Misfit is audio-visual art project by Rob Roper. The visual art was designed by Greg Carr and Salli Ratts. It takes the form of CD book, containing the audio CD and a booklet. The booklet has 2 pages for each song; one page of text written by me, describing aspects of the songwriting and recording process, and the other page a visual reflection of the song.
(Misfit is now available in a less expensive "Standard" Edition, which has a standard CD soft cover and does not include the booklet. Musically they are identical. Both the Standard and Deluxe Editions are available on my Bandcamp site.)
Musically, Misfit is a 10-song recording produced by John McVey at Coupe Studios in Boulder. Stylistically, the record is varied. Grounded in rock and folk, there are diversions into funk ("Bipolar"), African ("Me"), and Irish drinking song ("The Screwup Song"). However, there are common lyrical themes, as can be seen by the poem to the right of the album cover above. The poem contains lines taken from the 10 songs. Misfit sums up the lyrical themes in a single word.
Eight of the 10 songs were written by me. "Chair on the Moon" was written by Bill Kahler. It's a song that's been a part of my live set for the last few years, and fits the misfit theme well.
"Little White Boy" was written about me, by Lori Grebe Cook. I met Lori at a songwriting camp in 2004. At one of the classes, you were paired up with someone and exchanged stories about your life experiences. You then wrote a song about the other person's story. I told Lori about growing up in Mississippi during the last days of segregation and during the Civil Rights movement. Lori wrote this song for me. It also fits the misfit them well.
I hope you enjoy Misfit. --Rob Roper April 28, 2011
"Singer/Songwriter Rob Roper pulled out all the stops for his debut full-length "Misfit". Putting as much focus on the visuals (cover art, booklet info, etc.) as he does on the 10 stellar tunes that make up the album, Roper has made it necessary for listeners to invest in an actual physical (gasp!) CD. The stylized concept--which resembles a hardcover book--would be pointless without good music to accompany it. Roper succeeds in that area, as well.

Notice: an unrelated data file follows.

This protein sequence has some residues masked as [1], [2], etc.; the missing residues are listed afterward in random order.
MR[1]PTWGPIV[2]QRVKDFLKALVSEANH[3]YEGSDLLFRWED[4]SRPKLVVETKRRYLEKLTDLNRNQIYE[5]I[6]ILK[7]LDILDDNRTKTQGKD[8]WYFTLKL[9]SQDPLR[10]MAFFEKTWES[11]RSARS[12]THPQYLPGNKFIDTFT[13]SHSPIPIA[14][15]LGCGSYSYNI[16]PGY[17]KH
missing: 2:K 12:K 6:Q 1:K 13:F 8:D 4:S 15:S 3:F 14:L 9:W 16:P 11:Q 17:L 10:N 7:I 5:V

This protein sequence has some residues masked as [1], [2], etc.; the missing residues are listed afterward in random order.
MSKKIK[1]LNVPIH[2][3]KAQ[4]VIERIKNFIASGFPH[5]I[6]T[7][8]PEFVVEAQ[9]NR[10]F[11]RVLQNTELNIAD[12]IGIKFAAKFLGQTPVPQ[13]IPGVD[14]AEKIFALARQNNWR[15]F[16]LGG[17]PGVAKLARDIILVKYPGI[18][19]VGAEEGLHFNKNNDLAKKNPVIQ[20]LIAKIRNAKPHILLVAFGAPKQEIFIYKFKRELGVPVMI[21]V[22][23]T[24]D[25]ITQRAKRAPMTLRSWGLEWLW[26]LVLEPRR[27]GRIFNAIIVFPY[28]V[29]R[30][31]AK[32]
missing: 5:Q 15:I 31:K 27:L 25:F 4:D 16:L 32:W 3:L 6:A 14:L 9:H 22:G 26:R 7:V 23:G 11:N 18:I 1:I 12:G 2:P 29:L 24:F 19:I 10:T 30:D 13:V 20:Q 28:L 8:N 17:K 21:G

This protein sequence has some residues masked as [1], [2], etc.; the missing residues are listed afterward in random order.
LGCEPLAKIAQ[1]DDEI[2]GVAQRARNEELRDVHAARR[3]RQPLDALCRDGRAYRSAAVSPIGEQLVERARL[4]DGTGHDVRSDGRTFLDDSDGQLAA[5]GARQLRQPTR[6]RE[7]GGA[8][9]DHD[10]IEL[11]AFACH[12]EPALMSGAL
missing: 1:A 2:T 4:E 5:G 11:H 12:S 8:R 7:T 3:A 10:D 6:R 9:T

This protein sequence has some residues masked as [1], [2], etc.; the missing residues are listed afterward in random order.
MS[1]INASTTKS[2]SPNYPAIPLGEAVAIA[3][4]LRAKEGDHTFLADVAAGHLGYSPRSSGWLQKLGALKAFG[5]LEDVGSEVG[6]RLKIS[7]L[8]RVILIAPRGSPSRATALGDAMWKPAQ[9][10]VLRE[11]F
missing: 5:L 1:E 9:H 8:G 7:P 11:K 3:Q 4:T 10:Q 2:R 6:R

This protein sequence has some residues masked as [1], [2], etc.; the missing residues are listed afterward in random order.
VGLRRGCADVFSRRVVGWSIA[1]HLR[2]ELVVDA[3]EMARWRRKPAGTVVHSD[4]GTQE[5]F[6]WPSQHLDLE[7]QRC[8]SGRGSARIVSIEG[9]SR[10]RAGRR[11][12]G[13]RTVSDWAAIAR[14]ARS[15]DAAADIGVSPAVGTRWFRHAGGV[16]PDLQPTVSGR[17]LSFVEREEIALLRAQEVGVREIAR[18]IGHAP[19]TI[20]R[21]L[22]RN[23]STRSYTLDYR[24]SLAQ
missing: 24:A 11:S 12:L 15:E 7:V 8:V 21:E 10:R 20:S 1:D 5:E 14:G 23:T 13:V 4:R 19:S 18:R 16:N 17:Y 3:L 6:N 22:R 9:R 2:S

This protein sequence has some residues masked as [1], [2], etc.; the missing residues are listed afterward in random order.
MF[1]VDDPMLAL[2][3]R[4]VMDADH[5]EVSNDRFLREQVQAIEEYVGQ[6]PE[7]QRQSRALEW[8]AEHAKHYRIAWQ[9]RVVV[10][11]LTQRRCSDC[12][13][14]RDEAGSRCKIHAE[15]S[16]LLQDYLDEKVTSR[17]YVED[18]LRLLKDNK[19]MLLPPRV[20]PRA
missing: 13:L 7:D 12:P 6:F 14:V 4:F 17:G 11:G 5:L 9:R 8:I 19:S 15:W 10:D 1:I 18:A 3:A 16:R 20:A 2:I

"The eight original tunes on "Misfit" were written between 2004 and 2009, and find Roper ruminating on life, love and pop culture. Highlights include the title track, "Me", "Bipolar" and "The Screwup Song," and his covers of Bill Kahler's "Chair on the Moon" and Lori Grebe Cook's "Little White Boy" are equally effective. Good stuff."
--JS, In Tune, The Daily News, May 19, 2011
"On the title track of Rob Roper's first full-length, Misfit, the singer-songwriter spends a good portion of the song singing about what he isn't. To wit: He's not a hippie, redneck or vegan. What's more, he doesn't have a tattoo, piercings or dreadlocks, and he doesn't drink Bud Light or Jagermeister. But what Roper is, as Misfit proves, is a guy with some sharp songwriting skills and a knack for penning witty lyrics. On the African-tinged 'Me' (which Roper dedicates to people who daydream at their jobs, especially musicians and artists having to work day jobs), he sings about working for the Man and staring at a screen-- but, he stresses, 'This ain't me.' On the album's lively opener, 'Falling Into Heaven,' Roper and his group summon Bob Dylan, then tone it down on the heartbreaking 'You Could Have Had Me.'"
--Jon Solomon, The Westword, May 17 2011
"Roper's gentle blend of Americana and rock n roll is as memorable as the package it comes in ...plinks at heart strings and funny bones... finding both the sorrow and the humor in some of the shadowed crevices of day-to-day life... a solid songwriter with a talent for telling stories from unusual perspectives... an entertaining effort."
"Calling his new release Misfit may be off-putting for music lovers with conservative tastes, but Rob Roper can't be accused of misrepresenting his unique music.
"Combining a vocal delivery at times reminiscent of Joe Strummer, other times Peter Asher, Roper creates noticeable pop music. And here, his chameleon-like vocal delivery adds to the songs' power and impact. From the opening cut ("Falling Into Heaven") with its Tom-Petty-esque lope, to the heavy-footed elephant stomp of the title cut, Roper's musical persona is part folkie, part nerd, part conceptual artist, and part cultural critic. On "Bipolar," he combines Motown,Stax/Volt, and Tin-Pan Alley with a dash of smooth jazz. "Apollo's Little Bastard" combines mythical allusions with a sort of self-help patter for mere mortals. And if songwriting isn't enough, Roper takes a blistering electric guitar solo, as well. Producer John McVey handles most of the other electric guitar parts throughout the album.
"Even the packaging here is special. Instead of the usual jewel case or eco-paperboard, Misfit has a book-like cover with thick paper pages and commissioned illustrations. The music more than delivers on the promise of the packaging."
--Vintage Guitar, September 2011
"...drenched with emotion, with truly beautiful songs...A modest masterpiece."